It’s hard to talk in such a general a way, the country is so big. I live in an outer space called ‘Moscow’ and it’s a separate country inside a country and inside of this exists my persona separated from everything in my own outer space. But I don’t think the situation is getting worse. We still have gas, oil, rusty aircraft and soporific fairytales coming from the TV for the electorate.
I know approximately. The main characters are doing the same as they were doing at the end of the movie. One is trying to fight, the other is studying in a seminary, the third is guarding the leader, a fourth is praying for their beloved Stalin. The coalition has been uniting, separating and flushing out infiltrators. They are planning to hunt a bear and already deciding which part of the beasts fur goes to who, before they even catch the bear.
There is nowhere it is broadcasted or distributed, it’s a dark corner where all the fringes are being herded.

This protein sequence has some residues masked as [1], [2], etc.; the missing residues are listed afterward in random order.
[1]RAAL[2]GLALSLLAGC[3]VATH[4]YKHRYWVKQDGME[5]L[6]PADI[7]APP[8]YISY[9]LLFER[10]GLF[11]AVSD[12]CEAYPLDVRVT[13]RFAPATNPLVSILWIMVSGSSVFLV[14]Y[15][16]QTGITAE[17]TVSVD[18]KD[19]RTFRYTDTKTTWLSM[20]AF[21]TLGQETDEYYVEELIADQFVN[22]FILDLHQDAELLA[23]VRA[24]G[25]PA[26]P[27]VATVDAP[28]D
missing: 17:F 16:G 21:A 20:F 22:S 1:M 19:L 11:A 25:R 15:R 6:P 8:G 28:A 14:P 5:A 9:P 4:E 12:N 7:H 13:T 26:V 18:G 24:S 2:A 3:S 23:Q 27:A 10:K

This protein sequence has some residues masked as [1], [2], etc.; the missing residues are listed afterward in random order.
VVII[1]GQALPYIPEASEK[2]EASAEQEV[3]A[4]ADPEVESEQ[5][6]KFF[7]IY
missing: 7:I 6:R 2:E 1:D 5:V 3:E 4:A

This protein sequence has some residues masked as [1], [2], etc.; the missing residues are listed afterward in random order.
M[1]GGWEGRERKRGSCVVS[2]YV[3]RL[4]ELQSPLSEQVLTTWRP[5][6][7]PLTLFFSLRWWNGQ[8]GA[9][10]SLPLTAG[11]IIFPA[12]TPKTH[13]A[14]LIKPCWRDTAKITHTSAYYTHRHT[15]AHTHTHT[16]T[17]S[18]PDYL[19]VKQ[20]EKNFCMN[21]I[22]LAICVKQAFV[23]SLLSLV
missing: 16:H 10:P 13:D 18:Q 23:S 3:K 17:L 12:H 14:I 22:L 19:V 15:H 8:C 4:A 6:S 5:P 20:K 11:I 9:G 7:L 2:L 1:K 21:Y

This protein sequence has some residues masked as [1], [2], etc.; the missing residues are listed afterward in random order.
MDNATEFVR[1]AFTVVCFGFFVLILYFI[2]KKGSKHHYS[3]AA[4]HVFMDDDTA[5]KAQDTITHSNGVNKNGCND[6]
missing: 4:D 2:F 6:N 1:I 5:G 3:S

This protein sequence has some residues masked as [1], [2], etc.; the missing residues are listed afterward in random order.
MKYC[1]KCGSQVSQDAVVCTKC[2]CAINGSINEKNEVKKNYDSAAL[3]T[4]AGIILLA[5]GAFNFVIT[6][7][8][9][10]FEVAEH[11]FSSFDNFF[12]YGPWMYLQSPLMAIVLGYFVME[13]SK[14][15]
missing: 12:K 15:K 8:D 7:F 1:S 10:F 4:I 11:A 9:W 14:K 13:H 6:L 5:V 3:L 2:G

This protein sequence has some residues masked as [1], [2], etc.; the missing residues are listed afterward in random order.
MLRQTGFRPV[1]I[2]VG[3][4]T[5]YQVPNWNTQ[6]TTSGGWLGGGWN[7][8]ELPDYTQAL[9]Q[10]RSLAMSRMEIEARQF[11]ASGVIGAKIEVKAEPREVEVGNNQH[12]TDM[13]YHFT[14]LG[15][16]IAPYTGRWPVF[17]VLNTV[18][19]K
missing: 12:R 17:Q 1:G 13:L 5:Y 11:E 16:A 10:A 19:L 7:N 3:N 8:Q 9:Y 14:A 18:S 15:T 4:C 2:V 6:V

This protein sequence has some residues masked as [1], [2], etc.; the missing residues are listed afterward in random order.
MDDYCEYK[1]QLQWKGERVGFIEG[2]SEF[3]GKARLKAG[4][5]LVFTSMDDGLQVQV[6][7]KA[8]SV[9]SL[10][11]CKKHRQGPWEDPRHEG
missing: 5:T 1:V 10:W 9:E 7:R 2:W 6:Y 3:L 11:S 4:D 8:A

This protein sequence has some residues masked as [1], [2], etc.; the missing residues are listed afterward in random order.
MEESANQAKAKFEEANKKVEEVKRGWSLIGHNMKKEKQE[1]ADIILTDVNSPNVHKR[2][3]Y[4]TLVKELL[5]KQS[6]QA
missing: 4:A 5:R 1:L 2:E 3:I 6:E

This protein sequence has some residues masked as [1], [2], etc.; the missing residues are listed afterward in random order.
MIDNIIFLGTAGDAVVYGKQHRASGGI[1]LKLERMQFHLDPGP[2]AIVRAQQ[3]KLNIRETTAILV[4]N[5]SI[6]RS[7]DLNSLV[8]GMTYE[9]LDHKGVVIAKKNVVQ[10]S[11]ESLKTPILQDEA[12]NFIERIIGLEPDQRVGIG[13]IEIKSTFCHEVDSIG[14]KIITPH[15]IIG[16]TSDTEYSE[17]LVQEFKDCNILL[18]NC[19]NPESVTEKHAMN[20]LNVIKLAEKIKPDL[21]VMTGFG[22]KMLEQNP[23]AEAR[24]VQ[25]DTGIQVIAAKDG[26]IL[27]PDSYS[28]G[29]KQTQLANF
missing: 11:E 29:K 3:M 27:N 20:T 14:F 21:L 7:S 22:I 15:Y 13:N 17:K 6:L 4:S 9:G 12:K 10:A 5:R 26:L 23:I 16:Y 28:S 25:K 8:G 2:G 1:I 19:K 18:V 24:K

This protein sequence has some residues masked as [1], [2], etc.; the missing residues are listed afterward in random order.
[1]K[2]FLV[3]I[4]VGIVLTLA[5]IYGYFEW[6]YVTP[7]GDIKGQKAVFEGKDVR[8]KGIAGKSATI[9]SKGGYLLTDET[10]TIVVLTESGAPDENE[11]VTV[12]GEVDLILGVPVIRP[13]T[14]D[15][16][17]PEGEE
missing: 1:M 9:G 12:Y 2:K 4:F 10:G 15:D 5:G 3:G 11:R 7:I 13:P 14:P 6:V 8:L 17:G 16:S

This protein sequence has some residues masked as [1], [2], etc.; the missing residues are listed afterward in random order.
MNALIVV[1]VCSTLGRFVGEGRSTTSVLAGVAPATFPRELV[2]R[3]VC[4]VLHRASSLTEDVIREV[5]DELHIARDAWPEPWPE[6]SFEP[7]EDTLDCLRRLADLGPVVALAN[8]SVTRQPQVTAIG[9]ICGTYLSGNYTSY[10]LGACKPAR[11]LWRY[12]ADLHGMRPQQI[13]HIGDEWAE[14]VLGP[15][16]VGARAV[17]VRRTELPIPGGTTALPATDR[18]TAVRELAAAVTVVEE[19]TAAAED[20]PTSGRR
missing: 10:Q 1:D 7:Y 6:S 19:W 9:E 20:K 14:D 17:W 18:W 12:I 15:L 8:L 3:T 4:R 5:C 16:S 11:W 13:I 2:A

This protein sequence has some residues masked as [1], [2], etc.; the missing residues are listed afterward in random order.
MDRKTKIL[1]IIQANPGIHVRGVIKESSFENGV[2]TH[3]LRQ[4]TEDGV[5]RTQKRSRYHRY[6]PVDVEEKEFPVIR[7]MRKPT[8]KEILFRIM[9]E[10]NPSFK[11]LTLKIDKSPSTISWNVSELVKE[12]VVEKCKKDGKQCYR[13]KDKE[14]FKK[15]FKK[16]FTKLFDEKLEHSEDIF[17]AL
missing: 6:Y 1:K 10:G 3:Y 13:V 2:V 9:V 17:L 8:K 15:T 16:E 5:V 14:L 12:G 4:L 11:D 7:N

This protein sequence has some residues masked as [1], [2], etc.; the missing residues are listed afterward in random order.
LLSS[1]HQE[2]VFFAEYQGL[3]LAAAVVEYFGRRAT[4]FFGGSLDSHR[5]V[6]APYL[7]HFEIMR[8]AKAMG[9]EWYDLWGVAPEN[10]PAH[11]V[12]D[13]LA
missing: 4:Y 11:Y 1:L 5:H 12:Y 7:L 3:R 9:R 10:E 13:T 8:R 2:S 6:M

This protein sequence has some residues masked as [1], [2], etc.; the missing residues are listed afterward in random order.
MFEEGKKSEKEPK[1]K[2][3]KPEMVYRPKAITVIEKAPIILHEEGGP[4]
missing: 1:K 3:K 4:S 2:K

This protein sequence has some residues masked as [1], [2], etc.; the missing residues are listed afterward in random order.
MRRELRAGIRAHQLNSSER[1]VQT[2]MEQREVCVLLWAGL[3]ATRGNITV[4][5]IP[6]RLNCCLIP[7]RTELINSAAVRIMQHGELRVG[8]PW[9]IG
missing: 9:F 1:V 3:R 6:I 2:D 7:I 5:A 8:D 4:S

Of course not. It’s a big mistake to suppose that a director who makes a movie about drug addiction has a syringe sticking out of his arm.
I would reformulate the question like this… “What are the projects which you are trying to work on but are on standby due to the lack of the necessary budget?” …but as all losers I look optimistically into the future.
Is life too serious to be taken seriously? Favourite animal is a dog, called Harry the Lurcher. Now somewhere in space.
Nice video. Also I Don’t think that to many of Russian need this revolution at all. We are to slow to DANCE.
here you go king, man